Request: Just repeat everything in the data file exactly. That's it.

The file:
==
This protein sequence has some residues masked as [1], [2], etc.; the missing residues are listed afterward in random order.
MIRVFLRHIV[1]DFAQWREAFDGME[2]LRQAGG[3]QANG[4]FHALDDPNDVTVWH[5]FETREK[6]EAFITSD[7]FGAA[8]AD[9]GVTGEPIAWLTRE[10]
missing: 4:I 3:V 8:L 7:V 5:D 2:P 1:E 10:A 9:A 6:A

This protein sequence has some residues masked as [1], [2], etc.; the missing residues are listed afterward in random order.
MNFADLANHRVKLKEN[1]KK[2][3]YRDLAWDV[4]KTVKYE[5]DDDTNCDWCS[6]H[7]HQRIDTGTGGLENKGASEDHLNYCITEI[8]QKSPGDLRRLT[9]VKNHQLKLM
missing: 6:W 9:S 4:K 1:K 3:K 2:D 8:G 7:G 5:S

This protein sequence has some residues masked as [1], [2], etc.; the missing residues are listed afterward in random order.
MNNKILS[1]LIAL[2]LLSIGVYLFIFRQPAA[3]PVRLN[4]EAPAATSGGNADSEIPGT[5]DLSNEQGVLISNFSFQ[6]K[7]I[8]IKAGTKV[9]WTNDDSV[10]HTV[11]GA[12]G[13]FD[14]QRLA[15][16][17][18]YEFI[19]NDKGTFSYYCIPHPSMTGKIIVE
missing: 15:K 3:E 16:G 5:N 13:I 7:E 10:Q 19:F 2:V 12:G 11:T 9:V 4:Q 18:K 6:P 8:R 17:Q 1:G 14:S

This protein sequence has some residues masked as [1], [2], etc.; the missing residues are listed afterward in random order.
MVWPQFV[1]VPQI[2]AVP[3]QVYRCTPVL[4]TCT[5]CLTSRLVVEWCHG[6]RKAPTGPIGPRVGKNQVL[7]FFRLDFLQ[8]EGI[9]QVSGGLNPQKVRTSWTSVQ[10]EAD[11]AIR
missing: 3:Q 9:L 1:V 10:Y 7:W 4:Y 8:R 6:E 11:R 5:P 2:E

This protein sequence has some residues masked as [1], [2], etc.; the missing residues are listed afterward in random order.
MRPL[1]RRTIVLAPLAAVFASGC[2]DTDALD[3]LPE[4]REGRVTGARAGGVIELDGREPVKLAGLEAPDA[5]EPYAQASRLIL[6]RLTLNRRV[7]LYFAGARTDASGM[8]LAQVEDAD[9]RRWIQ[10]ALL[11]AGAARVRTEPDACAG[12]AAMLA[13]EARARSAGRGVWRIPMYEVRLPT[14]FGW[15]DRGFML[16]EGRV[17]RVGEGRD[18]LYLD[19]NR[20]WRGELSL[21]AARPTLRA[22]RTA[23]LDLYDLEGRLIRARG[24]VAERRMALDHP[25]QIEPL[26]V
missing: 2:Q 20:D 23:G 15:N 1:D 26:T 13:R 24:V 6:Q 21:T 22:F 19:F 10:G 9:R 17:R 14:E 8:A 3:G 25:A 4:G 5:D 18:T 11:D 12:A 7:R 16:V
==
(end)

This protein sequence has some residues masked as [1], [2], etc.; the missing residues are listed afterward in random order.
MIRVFLRHIV[1]DFAQWREAFDGME[2]LRQAGG[3]QANG[4]FHALDDPNDVTVWH[5]FETREK[6]EAFITSD[7]FGAA[8]AD[9]GVTGEPIAWLTRE[10]
missing: 4:I 3:V 8:L 7:V 5:D 2:P 1:E 10:A 9:A 6:A

This protein sequence has some residues masked as [1], [2], etc.; the missing residues are listed afterward in random order.
MNFADLANHRVKLKEN[1]KK[2][3]YRDLAWDV[4]KTVKYE[5]DDDTNCDWCS[6]H[7]HQRIDTGTGGLENKGASEDHLNYCITEI[8]QKSPGDLRRLT[9]VKNHQLKLM
missing: 6:W 9:S 4:K 1:K 3:K 2:D 8:G 7:G 5:S

This protein sequence has some residues masked as [1], [2], etc.; the missing residues are listed afterward in random order.
MNNKILS[1]LIAL[2]LLSIGVYLFIFRQPAA[3]PVRLN[4]EAPAATSGGNADSEIPGT[5]DLSNEQGVLISNFSFQ[6]K[7]I[8]IKAGTKV[9]WTNDDSV[10]HTV[11]GA[12]G[13]FD[14]QRLA[15][16][17][18]YEFI[19]NDKGTFSYYCIPHPSMTGKIIVE
missing: 15:K 3:E 16:G 5:N 13:I 7:E 10:Q 19:F 2:V 12:G 11:T 9:V 4:Q 18:K 6:P 8:R 17:Q 1:G 14:S

This protein sequence has some residues masked as [1], [2], etc.; the missing residues are listed afterward in random order.
MVWPQFV[1]VPQI[2]AVP[3]QVYRCTPVL[4]TCT[5]CLTSRLVVEWCHG[6]RKAPTGPIGPRVGKNQVL[7]FFRLDFLQ[8]EGI[9]QVSGGLNPQKVRTSWTSVQ[10]EAD[11]AIR
missing: 3:Q 9:L 1:V 10:Y 7:W 4:Y 8:R 6:E 11:R 5:P 2:E

This protein sequence has some residues masked as [1], [2], etc.; the missing residues are listed afterward in random order.
MRPL[1]RRTIVLAPLAAVFASGC[2]DTDALD[3]LPE[4]REGRVTGARAGGVIELDGREPVKLAGLEAPDA[5]EPYAQASRLIL[6]RLTLNRRV[7]LYFAGARTDASGM[8]LAQVEDAD[9]RRWIQ[10]ALL[11]AGAARVRTEPDACAG[12]AAMLA[13]EARARSAGRGVWRIPMYEVRLPT[14]FGW[15]DRGFML[16]EGRV[17]RVGEGRD[18]LYLD[19]NR[20]WRGELSL[21]AARPTLRA[22]RTA[23]LDLYDLEGRLIRARG[24]VAERRMALDHP[25]QIEPL[26]V
missing: 2:Q 20:D 23:G 15:N 1:D 26:T 13:R 24:V 6:Q 21:T 22:F 19:F 10:G 9:R 17:R 14:E 8:A 3:G 25:A 4:G 5:D 18:T 11:D 12:A 7:R 16:V